Today we call it the “Big Dipper,” but in the year 75000, we may look up in the night sky and admire a constellation known affectionately as the “Big Spatula.”
As astronomer Dean Regas explains, that’s because the stars are moving relative to our position here. “And so you know, over thousands and thousands of years, the constellations we see today will actually change a little bit,” he says. “Where we saw the Big Dipper, they'll see something that looks like a big spatula. And who knows what kind of mythology will spring from that.”
Regas is an outreach astronomer at the Cincinnati Observatory, co-host of the PBS program "Star Gazers," and author of the new book, "Facts from Space!: From Super-Secret Spacecraft to Volcanoes in Outer Space, Extraterrestrial Facts to Blow Your Mind!" It presents all kinds of trivia and other colorful facts about the universe. He shared a few of his favorite anecdotes from the book with Science Friday’s Ira Flatow.
For starters, here's a tip: When you smuggle snacks into space, open them carefully. Regas says that an astronaut, on a Russian mission, received a box of chocolates from his wife. When the astronaut opened it up, amid the weightlessness of space, the chocolates flew everywhere. “The report said it took them two hours to collect them,” Regas notes. “I think ‘eat them’ more likely would be the right answer.”
Secondly, Mercury is a great place to “catch the sunrise.” After all, Regas says, it’s the planet closest to the sun. But even better? “If you're on Mercury in certain places, you could watch the sun rise, and then it'll stop, turn around, go backwards, and set where it rose and then rise again,” Regas adds.
“It's based on Mercury's very slow day and it's very fast year. It's just a weird thing to see a sunrise, sunset, and sunrise right in the same place.”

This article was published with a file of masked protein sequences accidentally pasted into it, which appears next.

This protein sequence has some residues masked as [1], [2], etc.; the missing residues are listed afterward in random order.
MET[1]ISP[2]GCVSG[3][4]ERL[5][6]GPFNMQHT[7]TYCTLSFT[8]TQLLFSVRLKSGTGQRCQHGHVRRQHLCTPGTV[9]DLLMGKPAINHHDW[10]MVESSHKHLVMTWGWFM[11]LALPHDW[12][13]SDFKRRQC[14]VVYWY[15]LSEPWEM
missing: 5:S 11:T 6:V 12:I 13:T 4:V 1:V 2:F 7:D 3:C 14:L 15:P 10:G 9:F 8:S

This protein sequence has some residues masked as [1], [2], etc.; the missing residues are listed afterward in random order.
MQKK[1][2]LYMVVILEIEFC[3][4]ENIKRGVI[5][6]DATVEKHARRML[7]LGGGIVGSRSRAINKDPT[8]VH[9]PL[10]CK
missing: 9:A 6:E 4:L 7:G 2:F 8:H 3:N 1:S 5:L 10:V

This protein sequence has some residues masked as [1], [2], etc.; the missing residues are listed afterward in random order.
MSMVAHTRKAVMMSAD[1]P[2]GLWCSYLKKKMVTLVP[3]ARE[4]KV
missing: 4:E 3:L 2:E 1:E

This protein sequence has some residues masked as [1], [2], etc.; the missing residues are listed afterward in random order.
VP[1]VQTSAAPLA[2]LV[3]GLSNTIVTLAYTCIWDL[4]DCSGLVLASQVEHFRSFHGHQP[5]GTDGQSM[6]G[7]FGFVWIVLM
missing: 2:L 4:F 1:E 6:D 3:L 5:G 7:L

And in his book, Regas shares even more about Mercury’s sun-viewing potential. He writes that if you were standing on Mercury during its closest approach to the sun — this point in its orbit is called "perihelion" — the sun “would look more than nine times larger and shine nine times brighter than your Earthly view of the sun during Earth’s perihelion.”
Finally, for the morbidly space-curious among us, Regas explains that there are several ways to die (quickly) on Venus. “This is probably the worst planet for humans,” he says. The first option? Bask in the heat.
“Venus is 900 degrees Fahrenheit on the surface — like, everywhere,” Regas says. “North Pole, South Pole, equator, daytime, nighttime — it’s 900 degrees. Then, why it’s so hot is because there are these clouds, this dense atmosphere that traps in the heat.”
If the heat doesn’t get you, Regas suggests the oppressive atmosphere would do you in. “That atmosphere, it would actually exert such force on you, it would squish you flat,” Regas says. “The air pressure on Venus would squish you like a tin can.”
Your third option for dying on Venus (although there are probably more) is to enjoy a "Venusian" rainstorm. “If the clouds open up and it starts raining, it doesn’t rain [water], it rains sulfuric acid,” Regas explains.
“So you would be a melted, squished, 'acidy' pile of goop on Venus.”
As parting trivia, Regas shares details about an astronomical event that hasn’t even happened yet. On Aug. 21, 2017, the continental United States will experience a total solar eclipse. Regas says the eclipse should be visible within a 100-mile-wide strip of land spanning from Oregon to South Carolina.
“We've been waiting for a total solar eclipse in the US for a long time,” Regas says. “Definitely mark your calendars, because, on that day, the sun will be covered over by the moon completely, covered over for a few minutes. And it is the most amazing sight you will ever see.”
This article is based on an interview that aired on PRI's Science Friday. The full title of Dean Regas’ book, available now, is "Facts from Space!: From Super-Secret Spacecraft to Volcanoes in Outer Space, Extraterrestrial Facts to Blow Your Mind!"